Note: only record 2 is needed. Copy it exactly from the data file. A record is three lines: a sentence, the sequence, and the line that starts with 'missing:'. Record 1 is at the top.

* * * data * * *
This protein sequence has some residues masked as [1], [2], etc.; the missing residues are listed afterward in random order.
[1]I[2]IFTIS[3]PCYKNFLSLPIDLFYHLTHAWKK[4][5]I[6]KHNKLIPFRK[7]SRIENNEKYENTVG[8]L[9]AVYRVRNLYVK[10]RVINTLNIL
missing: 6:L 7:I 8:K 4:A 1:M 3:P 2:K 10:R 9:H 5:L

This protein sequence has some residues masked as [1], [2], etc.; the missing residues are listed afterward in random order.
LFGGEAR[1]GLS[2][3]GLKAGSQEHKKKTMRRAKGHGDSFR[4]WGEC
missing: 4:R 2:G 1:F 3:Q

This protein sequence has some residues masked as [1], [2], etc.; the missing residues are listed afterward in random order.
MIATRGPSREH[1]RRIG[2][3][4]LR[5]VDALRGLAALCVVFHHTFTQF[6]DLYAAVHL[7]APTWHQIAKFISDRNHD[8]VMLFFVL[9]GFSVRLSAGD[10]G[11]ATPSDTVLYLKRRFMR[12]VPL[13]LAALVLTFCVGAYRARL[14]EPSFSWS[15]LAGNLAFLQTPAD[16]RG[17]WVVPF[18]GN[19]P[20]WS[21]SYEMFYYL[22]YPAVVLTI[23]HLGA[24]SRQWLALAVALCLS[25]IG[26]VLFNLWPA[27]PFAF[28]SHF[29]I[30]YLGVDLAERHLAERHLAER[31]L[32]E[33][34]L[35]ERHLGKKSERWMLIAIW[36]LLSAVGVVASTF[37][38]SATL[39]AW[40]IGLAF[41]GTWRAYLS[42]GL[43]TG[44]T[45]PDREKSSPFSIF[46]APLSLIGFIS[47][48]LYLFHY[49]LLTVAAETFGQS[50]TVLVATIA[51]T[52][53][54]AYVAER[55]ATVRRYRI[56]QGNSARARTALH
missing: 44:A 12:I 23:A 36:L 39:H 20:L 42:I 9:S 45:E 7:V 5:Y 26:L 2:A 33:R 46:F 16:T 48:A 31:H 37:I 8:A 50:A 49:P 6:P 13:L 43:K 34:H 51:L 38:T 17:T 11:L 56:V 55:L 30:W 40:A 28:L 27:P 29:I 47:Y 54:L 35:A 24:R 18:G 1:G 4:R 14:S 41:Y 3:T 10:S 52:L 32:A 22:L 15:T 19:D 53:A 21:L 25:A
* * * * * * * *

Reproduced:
This protein sequence has some residues masked as [1], [2], etc.; the missing residues are listed afterward in random order.
LFGGEAR[1]GLS[2][3]GLKAGSQEHKKKTMRRAKGHGDSFR[4]WGEC
missing: 4:R 2:G 1:F 3:Q